Professor Rivera has served his former Departments well, with special interests in graduate student recruiting, junior faculty mentoring and various aspects of equipment acquisition and management. He has retained funding from both NSF and NIH through tough times over two decades and is well-known in the bioinorganic community for his service on review panels and conference organization and participation.
 

Eduardo Rosa-Molinar, PhDEduardo Rosa-Molinar, PhD, is the Director of the Microscopy and Analytical Imaging Resource Core Laboratory (http://mai.ku.edu/eduardo-rosa-molinar-phd6), Professor of Pharmacology and Toxicology and Neuroscience Graduate Program (http://pharmtox.ku.edu/all-faculty7; http://neuroscience.ku.edu/faculty-members8), and Professor of Anatomy and Cell Biology (http://www.kumc.edu/school-of-medicine/anatomy-and-cell-biology/secondary-appointment-faculty.html9) at the University of Kansas and the University of Kansas Medical Center respectively.  He is also a Whitman Scientist at the Whitman Center, Marine Biological Laboratory (http://www.mbl.edu/research/mbl-scientists/10) and Course Director of the Immunohistochemistry and Microscopy, a special topic course taught at the Marine Biological Laboratory, Woods Hole, MA (http://www.mbl.edu/education/special-topics-courses/immunohistochemistry-and-microscopy-ihcm/11).  Until June 2015, he was a tenured Professor of Integrative Anatomy and Neurobiology, University of Puerto Rico-Rio Piedras, San Juan Puerto Rico.

His research focuses on “neural microcircuits", a specific pattern of interconnections between neurons and synapses within a specific region of the central nervous system (i.e., spinal cord); he images and studies the three-dimensional (3-D) nano-scale architecture of “mixed synapses”, a poorly studied synapse that combines the features of both chemical and electrical synapses (i.e., gap junction).  To this end, he develops quantitative immuno-correlative photon- and electron-based imaging technologies required to image and analyze in 3-D the nano-scale membrane organization of mixed synapses’ pre-and post-synaptic membrane proteins.  The way in which the 3-D the nano-scale membrane organization of mixed synapses’ pre-and post-synaptic membrane proteins present therein, structural and topographical information is critical to guide structure-based drug design and discovery.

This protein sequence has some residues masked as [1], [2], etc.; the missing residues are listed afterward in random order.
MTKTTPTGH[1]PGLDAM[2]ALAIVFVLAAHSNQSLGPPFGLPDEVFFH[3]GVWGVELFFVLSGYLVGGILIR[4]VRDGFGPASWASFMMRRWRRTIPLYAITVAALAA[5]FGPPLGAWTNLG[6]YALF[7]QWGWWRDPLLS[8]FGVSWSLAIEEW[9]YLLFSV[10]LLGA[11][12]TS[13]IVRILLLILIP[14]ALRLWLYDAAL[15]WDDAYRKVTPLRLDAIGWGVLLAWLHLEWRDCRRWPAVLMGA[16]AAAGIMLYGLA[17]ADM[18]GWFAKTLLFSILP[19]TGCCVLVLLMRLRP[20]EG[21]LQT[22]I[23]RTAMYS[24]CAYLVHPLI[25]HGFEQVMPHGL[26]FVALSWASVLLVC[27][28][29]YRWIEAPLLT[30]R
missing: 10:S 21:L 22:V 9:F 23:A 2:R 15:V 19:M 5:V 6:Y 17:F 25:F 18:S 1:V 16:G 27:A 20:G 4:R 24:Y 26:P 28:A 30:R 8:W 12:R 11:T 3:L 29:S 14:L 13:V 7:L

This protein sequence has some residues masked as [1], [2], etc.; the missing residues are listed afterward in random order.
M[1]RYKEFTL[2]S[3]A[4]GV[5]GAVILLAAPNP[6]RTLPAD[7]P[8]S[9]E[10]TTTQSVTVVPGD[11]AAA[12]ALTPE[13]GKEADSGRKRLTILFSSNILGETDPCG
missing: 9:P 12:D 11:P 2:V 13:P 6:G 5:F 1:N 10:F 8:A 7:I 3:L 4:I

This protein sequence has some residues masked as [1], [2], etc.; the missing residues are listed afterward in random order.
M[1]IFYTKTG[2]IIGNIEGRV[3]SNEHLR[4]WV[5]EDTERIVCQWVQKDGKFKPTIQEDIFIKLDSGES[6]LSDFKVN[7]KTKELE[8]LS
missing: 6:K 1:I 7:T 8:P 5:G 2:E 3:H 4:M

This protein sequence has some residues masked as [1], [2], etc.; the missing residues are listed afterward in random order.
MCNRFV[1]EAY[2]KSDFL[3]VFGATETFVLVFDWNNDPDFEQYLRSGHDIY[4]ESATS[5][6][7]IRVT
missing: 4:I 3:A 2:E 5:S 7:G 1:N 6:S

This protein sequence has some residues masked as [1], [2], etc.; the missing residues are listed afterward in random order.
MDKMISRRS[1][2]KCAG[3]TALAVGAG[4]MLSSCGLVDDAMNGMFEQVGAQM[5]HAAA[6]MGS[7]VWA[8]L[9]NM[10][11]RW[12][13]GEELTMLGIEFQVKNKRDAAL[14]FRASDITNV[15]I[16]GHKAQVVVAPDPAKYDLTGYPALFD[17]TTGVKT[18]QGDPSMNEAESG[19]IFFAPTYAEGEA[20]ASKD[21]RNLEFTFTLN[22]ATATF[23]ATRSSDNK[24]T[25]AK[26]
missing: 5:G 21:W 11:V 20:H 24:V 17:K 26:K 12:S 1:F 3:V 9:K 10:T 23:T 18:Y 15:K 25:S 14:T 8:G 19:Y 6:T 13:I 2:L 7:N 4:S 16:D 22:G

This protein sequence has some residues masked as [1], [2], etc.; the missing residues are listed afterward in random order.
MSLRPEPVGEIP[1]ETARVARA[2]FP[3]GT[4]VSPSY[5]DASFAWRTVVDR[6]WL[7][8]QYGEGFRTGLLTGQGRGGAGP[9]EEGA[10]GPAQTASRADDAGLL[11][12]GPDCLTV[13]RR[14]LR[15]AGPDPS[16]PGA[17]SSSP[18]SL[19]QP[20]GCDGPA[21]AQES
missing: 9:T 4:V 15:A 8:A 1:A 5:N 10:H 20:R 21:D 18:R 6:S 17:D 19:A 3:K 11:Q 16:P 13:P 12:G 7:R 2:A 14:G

Anabel Soldano, PhDAnabel Soldano, PhD, is a postdoctoral researcher in the Rivera Research Group at Louisiana State University.
David Vigerust, PhD David Vigerust, PhD, is Chief Scientific Officer for MyGenetx Clinical Laboratories in Franklin TN and Adjunct Assistant Professor in the Department of Neurological Surgery at Vanderbilt University School of Medicine. Dr. Vigerust was born and raised in El Paso, Texas and is a first generation Mexican-American. Dr. Vigerust received his BS in Biology and chemistry from UTEP, an MS in Immunology and Microbiology from Texas Tech University and his Ph.D. in Cellular and Molecular Pathology from Vanderbilt University School of Medicine.  Dr. Vigerust completed postdoctoral fellowships at Vanderbilt University School of Medicine and St. Jude Children’s Research Hospital in Pediatric Infectious Disease. Dr. Vigerust was formerly full time faculty at Vanderbilt and a Health Research Scientist for the U.S. Department of Veterans Affairs.  Dr. Vigerust currently maintains an active role in research and development, entrepreneurship and education to foster and promote young people who have an interest in science and technology. Dr. Vigerust is an an active mentor for Life Science Tennessee and a preceptorship mentor for pharmacy students.

Dr. Vigerust’s research interests focus around areas of healthcare including pharmacogenomics, molecular diagnostics, imaging, infectious disease, oncology, innate immunity, traumatic brain injury, neuro-oncology (meningioma and glioma), neuroinflammation, neurodegeneration (ALS, Multiple Sclerosis, Muscular Dystrophy and Spinal Muscular Atrophy) and polymicrobial approaches to improved biofuels.
 

Todd D. Williams, PhDTodd D. Williams, PhD, is the Director of the Mass Spectrometry Laboratory and the Analytical Proteomics Laboratory.  He has had the appointment since starting his career at The University of Kansas in 1991.

Prior to join The University of Kansas, he was a Postdoctoral Associate from 1989 to 1991 at the University of California-Berkeley.

Dr. Williams earned his B.A. in Chemistry/Biology from Middlebury College in 1979.  In 1985 he earned his M.S. in Chemistry and in 1989 he earned his Ph.D. in Chemistry both from the University of Maine. 

In 2013, Dr. Wililams received the KU ‘Leading Light Award’ given to principal investigators or co-principal investigators on grants of $1M or more.